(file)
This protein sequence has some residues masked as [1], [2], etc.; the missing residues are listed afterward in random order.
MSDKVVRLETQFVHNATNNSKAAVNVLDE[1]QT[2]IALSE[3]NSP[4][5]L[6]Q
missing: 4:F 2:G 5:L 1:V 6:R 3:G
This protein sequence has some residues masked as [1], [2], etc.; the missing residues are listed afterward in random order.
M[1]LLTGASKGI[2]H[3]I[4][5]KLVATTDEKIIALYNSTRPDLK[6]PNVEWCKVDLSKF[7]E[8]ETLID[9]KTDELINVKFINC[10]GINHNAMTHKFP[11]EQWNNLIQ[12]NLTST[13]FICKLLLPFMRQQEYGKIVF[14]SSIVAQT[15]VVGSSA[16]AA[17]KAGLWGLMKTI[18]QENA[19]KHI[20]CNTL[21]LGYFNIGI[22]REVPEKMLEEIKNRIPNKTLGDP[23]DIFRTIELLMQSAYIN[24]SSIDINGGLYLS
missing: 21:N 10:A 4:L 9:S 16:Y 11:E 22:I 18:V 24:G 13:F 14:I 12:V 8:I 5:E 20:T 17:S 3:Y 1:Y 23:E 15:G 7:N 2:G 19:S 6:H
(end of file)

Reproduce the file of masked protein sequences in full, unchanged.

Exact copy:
This protein sequence has some residues masked as [1], [2], etc.; the missing residues are listed afterward in random order.
MSDKVVRLETQFVHNATNNSKAAVNVLDE[1]QT[2]IALSE[3]NSP[4][5]L[6]Q
missing: 4:F 2:G 5:L 1:V 6:R 3:G
This protein sequence has some residues masked as [1], [2], etc.; the missing residues are listed afterward in random order.
M[1]LLTGASKGI[2]H[3]I[4][5]KLVATTDEKIIALYNSTRPDLK[6]PNVEWCKVDLSKF[7]E[8]ETLID[9]KTDELINVKFINC[10]GINHNAMTHKFP[11]EQWNNLIQ[12]NLTST[13]FICKLLLPFMRQQEYGKIVF[14]SSIVAQT[15]VVGSSA[16]AA[17]KAGLWGLMKTI[18]QENA[19]KHI[20]CNTL[21]LGYFNIGI[22]REVPEKMLEEIKNRIPNKTLGDP[23]DIFRTIELLMQSAYIN[24]SSIDINGGLYLS
missing: 21:N 10:A 4:L 9:S 16:Y 11:E 22:I 18:V 24:G 13:F 14:I 12:V 8:I 5:E 20:T 17:S 3:Y 1:Y 23:E 15:G 7:N 2:G 19:S 6:H